The lessons I’ve learned in the creative industry

The lessons I’ve learned in the creative industry

Some advice for young or new creative professionals. Or the stuff I wish someone had told me in design school about the creative business.

Love what you do.

Passion. Enthusiasm. Whatever you call it. Make sure you thoroughly enjoy what you do. It will be frustrating at times. Maddening at others. But if you truly love what you do eventually the frustrations will pass and you’ll enjoy your day. It’s usually the business part of the job that causes me frustrations. And of course dealing with clients. Work with good people that you enjoy and that respect you. If you get an uneasy feeling from a prospect….move on. The times I’ve ignored my gut….have led to pain and suffering.

Also in any creative business, things ebb and flow. When they’re flowing, it can often be overwhelming and it can mean long hours. It’s tough to maintain balance. So it’s beneficial to enjoy what you do so it doesn’t become a chore. But it also shouldn’t be all consuming. I’ll admit….I’m still struggling with the whole balance thing, especially now that I have a little 2 yr old girl.

Get paid for what you do.

The problem with loving what you do is that you probably want to or need to do it. Avoid giving your time and talent away. It can be tough when you’re starting out….if you’re building your own business or if you’re working for others. In each scenario, folks will try to exploit your passion. Don’t do favors. Don’t barter. Don’t do spec. If you’re not getting paid fairly - go home and spend time with your family. Working for free or cheap is bad, no matter what the allure or promise.

Be confident but humble.

You can’t know it all. You can’t do it all. Work with and hire smart, talented people that know more and can do more than you. If you network with and surround yourself with great people, they’ll make you look smarter and better too. And avoid being a dictator….guide them….but let them do what they do. It’s OK to push them…but don’t squash them.

Have confidence that you know what you’re doing when you know what you’re doing. But avoid ########. If you’re asked something you don’t know….say, “I’ll have to get back to you on that.”  And avoid jargon and buzz words whenever possible - “don’t ideate synergistic deliverables that empower the engagement process” - instead “create things that will accomplish your goals”. Admittedly it’s a bit of a pet peeve of mine, the marketing speak thing, but I’ve discovered when I encounter people who speak like that…they’re hiding ineptitude. Don’t get me wrong, there is jargon that’s required to find common ground, that’s specific to what you do, but it’s usually technical in nature. If people spew jibberish about process their process is jibberish.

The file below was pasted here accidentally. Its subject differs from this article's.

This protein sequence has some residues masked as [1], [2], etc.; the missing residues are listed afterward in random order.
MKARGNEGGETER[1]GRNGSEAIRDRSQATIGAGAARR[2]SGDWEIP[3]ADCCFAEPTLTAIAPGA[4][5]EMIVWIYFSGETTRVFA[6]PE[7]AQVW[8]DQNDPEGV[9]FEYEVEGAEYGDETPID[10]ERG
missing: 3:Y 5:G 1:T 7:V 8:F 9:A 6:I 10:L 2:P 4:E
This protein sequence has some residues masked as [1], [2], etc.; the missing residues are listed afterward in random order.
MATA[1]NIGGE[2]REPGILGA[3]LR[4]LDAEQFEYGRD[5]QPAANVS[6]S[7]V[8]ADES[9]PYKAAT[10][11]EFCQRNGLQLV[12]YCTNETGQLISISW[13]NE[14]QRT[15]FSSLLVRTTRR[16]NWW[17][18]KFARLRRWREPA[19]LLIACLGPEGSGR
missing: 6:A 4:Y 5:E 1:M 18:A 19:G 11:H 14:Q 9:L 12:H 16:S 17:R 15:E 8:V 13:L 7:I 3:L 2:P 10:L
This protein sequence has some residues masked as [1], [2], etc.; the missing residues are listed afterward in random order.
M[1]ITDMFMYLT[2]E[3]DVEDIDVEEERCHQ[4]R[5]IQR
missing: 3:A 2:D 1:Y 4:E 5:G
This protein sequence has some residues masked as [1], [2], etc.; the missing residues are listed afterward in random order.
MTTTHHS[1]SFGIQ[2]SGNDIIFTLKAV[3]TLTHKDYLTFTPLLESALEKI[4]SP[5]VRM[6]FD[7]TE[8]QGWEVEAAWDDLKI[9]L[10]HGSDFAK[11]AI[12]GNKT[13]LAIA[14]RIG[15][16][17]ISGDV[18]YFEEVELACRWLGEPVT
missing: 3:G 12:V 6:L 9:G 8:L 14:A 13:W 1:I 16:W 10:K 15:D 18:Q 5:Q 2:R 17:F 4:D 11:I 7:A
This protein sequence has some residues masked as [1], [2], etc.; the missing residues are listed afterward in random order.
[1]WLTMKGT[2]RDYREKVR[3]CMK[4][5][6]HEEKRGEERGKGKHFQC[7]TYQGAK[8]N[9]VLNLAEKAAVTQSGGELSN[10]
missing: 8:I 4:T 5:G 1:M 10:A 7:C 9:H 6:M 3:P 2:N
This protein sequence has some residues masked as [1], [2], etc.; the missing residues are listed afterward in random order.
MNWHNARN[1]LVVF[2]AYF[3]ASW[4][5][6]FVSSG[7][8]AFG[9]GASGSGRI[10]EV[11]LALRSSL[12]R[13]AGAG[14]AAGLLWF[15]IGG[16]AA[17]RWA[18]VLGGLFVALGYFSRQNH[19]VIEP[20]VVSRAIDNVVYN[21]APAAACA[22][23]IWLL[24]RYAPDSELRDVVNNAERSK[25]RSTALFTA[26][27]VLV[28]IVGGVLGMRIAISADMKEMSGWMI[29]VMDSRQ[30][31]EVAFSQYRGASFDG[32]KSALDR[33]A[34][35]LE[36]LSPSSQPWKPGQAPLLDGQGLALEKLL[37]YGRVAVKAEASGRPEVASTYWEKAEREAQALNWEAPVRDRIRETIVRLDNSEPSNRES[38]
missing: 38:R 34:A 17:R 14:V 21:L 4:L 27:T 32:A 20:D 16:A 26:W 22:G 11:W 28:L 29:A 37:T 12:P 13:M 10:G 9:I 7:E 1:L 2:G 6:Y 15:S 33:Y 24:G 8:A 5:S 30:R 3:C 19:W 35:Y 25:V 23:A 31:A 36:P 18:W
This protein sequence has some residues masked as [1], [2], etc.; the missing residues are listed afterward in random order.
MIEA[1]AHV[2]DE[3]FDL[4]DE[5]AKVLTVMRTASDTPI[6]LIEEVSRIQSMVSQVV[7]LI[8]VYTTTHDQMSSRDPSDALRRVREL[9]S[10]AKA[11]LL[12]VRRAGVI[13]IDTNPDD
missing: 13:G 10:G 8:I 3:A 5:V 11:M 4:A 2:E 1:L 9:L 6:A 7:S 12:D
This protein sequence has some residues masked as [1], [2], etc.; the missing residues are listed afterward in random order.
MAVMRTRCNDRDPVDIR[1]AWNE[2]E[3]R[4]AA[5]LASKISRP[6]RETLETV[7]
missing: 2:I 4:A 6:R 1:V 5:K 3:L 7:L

And lastly, if you promise something…do it. And when possible, deliver more than you promised. Though make sure you have a detailed scope of work…so everyone knows when you’re delivering more…or when you’re moving out-of-scope. And be sure to declare clearly, “we can do that, but it’s outside scope” when the request is made….or it’ll get ugly later. This isn’t always easy. And when possible, be wishy-washy on deadlines. Eventually, I’ve learned to leave myself wiggle room on things, because things don’t always go as well as expected. Instead of saying, “I’ll have that Tuesday,” I now say, “I’ll have that mid-week.”  So when things do go well….it appears that I’ve delivered early.

Things change, accept it, keep learning.

When you think you know what you’re doing….the game will change. Change is almost exponential in the creative industry today. Software and technology changes rapidly. Trends appear and disappear seemingly overnight. It’ll seem overwhelming and frustrating. Just enjoy the ride and try to choose the smart trends and stay ahead of the curve. Which brings me back to the above advice…surround yourself with good people that know more than you.

The rapid change thing has been the toughest thing for me to accept. Mostly because creative roles are no longer strictly separated. Everything overlaps now. And it seems like today, you have to know a lot about a little, and be smart enough to find the right people for each task.

Find mentors, make them friends.

I stumbled across this by chance. Several of my long-time clients, people who I admired and learned from, eventually became my friends too. And I found I could take them to lunch or call them on the phone (and promise a lunch) and tap into their vast pool of knowledge and experience. It helped me find solutions to challenges, new opportunities, and new resources.

And they also become great #### detectors. When your head gets too large…they’ll bring you down to earth. And when you ignore your gut…they’ll kick you in it to help you take notice. The really good ones won’t tell you what to do so much as they’ll tell you the pros and cons of your options… because they’ve been through it before. Listen to them! Then choose wisely. You won’t always choose the right course….but at least you’ll be informed. And then you can ask them for more advice.

Apr 26, 2012

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